All in all, one would be hard pressed to imagine the sordid merchandise this company deals in.
Also, selling people as cargo is apparently quite lucrative, if the Blackwood Chamber of Commerce can afford this kind of display.
Of course, all of that flies far above Akasha’s head. That girl wouldn’t recognize elegance and good taste if it slapped her in the face – and then, she’d probably murder good taste afterward for daring to attack her.
When the building arrives within Akasha’s sight, Sanae the spider suddenly decides to leave its nest in Akasha’s eye socket and skitter down her body, before going its own way. Akasha wordlessly looks at its tiny form quickly disappearing down another street.
I still can’t understand what that monster is saying, but I carefully suppress the shudder that crawls up my spine at the sound of its voice. It’s usually not talkative, but I’ve still heard it speak several times during the past few weeks. Every time, it takes an almost superhuman effort of will to school my reaction and avoid showing my unease on my face.
That feeling of death and corruption…
It’s almost exactly like the feeling that black rune was giving off while it was acting up and trying to reach out to Akasha during the fight in the castle’s basement tunnels, earlier…
As always, however, Akasha doesn’t seem bothered in the least and simply walks up to the Blackwood Chamber of Commerce’s gate and the guard standing before it.
(Where is Sanae going?) I ask quickly. I need all the information I can get on this creature if I’m ever going to do anything about it.
[…She will keep guard outside while I look for records of Nerys.]
(Hmm. I see.)
Was the spider the one who offered that plan? Was that what it was saying? Is it really only trying to help Akasha? Why can’t I get rid of the feeling that it’s not that simple? Or am I just prejudiced because the thing is a demon? I suppose Sanae has had nearly 250 years in which to act. If it had wanted to harm Akasha, there must have been opportunities for it beforehand.
And yet, I can’t get that suspicion out of my head that this creature has its own goals…
Heedless of my worries, Akasha continues on her way, and the door guard watches her approach with gradually narrowing eyes. I don’t blame him. A scarred girl with prominent non-human features, striding up to him in the middle of the night while the city has just suffered an attack… Not even trying to hide her ears or tail… Even her clothing looks suspicious. Miroslav’s black suit follows the lines of Akasha’s body like a second skin, and it doesn’t have any seams. Without it being an artifact, such a thing would both be impossible to make and impossible to wear. I’m not sure if the guard is attentive enough to notice this, but it might trigger a few warning lights in his subconscious.
This is why, when Akasha gets closer to him, the guard’s fingers tighten on the shaft of his orichalcum-tipped spear.
And this is why, when Akasha notices what he’s doing – that is to say, immediately – she once again shows a fraction of her incredible speed and suddenly appears right in front of the guard. Her hand grasps his face before he can react, and she slams the back of his skull into the magnificent ironwood door standing solidly behind him.
The door wins.
The guard’s helmet also wins.
A wet crunch, however, attests that the guard’s skull inside the helmet does not.
Perhaps, I should applaud Akasha’s restraint. The fact that the building is still standing is a testament to her self-control. But I question the necessity of murdering this mortal before he even had the chance to open his mouth, just because he fixed his grip on his weapon. One might perhaps be inclined to condemn him simply on the premise that he’s guarding the door of a slave trading firm, but by simple probability, it’s more likely that the poor man was merely doing his job, without any more involvement in his employer’s shady business to justify his death.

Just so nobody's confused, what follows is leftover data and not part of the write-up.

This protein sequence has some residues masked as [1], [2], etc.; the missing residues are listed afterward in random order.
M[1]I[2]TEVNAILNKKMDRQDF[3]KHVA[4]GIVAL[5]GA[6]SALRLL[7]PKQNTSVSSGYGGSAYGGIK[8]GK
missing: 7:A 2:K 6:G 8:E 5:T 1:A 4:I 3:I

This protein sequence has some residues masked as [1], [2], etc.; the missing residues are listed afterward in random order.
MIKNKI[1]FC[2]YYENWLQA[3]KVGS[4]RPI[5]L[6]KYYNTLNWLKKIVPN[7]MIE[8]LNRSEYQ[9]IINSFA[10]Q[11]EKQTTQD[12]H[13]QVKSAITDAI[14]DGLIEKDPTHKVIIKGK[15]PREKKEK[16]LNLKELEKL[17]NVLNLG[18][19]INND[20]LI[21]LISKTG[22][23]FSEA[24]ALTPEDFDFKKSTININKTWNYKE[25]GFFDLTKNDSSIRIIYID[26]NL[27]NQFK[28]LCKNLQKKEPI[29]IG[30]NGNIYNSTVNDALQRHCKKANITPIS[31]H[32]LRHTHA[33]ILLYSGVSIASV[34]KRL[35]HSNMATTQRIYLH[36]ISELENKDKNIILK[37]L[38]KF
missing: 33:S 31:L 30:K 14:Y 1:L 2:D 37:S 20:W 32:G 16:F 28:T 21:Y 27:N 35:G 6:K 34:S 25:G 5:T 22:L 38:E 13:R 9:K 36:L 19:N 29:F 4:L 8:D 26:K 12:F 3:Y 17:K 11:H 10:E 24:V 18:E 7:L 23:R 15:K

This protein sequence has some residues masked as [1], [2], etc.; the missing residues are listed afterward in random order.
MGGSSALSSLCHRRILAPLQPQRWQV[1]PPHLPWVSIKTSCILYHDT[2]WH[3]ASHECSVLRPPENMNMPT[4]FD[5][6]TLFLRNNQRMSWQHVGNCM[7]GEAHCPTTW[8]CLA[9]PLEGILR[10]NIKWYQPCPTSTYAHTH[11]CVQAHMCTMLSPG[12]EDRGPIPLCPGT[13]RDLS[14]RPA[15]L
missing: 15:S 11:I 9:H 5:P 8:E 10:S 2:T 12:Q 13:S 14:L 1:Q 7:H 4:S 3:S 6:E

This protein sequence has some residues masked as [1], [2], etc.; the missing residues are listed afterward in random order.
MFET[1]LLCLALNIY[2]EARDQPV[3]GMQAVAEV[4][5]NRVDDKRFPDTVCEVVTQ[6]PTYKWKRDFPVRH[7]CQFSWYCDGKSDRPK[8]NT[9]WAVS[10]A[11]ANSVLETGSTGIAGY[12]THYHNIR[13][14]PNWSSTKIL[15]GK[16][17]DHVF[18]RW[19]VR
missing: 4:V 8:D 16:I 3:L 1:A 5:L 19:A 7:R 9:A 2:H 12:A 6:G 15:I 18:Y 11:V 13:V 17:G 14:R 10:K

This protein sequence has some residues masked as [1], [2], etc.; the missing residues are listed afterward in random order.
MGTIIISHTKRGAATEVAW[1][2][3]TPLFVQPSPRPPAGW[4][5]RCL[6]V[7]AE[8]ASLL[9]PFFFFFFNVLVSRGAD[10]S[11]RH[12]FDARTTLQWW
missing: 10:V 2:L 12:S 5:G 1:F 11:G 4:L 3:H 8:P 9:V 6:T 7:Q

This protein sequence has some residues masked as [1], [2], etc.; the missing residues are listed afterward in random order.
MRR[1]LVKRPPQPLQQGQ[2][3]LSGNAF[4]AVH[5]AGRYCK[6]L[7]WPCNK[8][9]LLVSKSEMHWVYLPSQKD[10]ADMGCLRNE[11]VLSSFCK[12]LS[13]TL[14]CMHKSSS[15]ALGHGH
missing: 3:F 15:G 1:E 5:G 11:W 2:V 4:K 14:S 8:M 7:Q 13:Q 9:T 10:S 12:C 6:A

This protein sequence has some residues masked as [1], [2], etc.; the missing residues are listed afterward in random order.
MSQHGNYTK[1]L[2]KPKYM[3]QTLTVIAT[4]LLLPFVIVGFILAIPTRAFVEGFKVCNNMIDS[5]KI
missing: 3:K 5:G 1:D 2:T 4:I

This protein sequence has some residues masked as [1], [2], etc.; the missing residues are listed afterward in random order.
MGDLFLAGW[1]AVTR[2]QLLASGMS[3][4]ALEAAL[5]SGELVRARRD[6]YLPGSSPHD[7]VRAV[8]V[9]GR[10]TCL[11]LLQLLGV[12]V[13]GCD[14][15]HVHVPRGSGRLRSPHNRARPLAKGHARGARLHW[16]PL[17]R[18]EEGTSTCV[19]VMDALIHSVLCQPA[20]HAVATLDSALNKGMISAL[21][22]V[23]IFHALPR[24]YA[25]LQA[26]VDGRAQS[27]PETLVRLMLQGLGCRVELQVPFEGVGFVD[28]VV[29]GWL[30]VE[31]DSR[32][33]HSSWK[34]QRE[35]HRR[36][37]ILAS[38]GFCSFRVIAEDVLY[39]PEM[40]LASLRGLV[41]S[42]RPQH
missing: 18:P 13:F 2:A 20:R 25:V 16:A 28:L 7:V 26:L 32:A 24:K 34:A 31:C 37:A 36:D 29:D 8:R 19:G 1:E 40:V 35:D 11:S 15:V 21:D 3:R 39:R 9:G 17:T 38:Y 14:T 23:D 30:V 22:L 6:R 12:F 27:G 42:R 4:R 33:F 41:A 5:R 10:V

Akasha doesn’t seem to share my vision and, still clearly frustrated by what must be to her an overall pretty miserable evening, knocks the guard’s head on the door a few more times.
When the urge to belatedly speak up in his defense starts to become almost unbearable, the ironwood door, whose surface is splintering under the repeated impacts, suddenly opens slightly, and a sleepy-looking man’s head appears in the gap. Judging by what little of him I can see, he doesn’t look much like a warrior. More like a clerk or something of that ilk.
“What is all this ruckus?” the clerk asks in a cranky voice. “We’re closed. Can’t you wait till morning before…”
His voice trails off as he notices Akasha and the dead man whose face is still clamped between her fingers. His eyes widen, and when he finally processes the situation, he hurriedly tries to slam the door shut again. His human reflexes, however, are woefully inadequate, compared to those of the being facing him.
Before the door can close, Akasha’s ice left arm extends unnaturally, stretching until the sharp blades that serve as her fingers close around the clerk’s head.
The clerk’s sense of self-preservation seems to work just as well as any warrior’s, though, because after the inner edge of Akasha’s thumb leaves a thin, bleeding cut on his cheek, he seems to realize that struggling would probably result in his face getting cut into shreds. His body freezes – figuratively. His eyes are wide with fear and rolling in panic inside their sockets, and his face is pale and sweaty, his lips drawn and bloodless, but otherwise, he’s not even twitching.
Akasha takes a step forward, her arm shrinking to accommodate the reduced distance, and enters the building, dragging the door guard’s corpse with her. When she’s past the threshold, a strand of soul force pushes the door shut behind her.
It closes with a deep sound that echoes in the wide, deserted hall.
With another series of spells, a layer of frost grows over the door and windows to seal them, and the mage lights burning heatlessly in their alcoves around the room suddenly flicker and die, plunging the hall in darkness only broken by the hazy moonlight coming in through the windows.
In the silence, only the thin, thready breathing of the captured clerk can be heard. His terrified face, tears leaking out of the corners of his eyes, is faintly lit in red from the glow of Akasha’s eye. He looks quite pitiful and ghastly.
Akasha takes another step forward, and I can almost feel the poor clerk’s efforts to prevent himself from flinching and cutting his face on her fingers.
[…I have questions,] she says, then.
And from inside Akasha’s dantian, I silently give my sympathy to that unlucky clerk, because I’ve seen what happens to the humans to whom the little girl who serves as my host asks questions.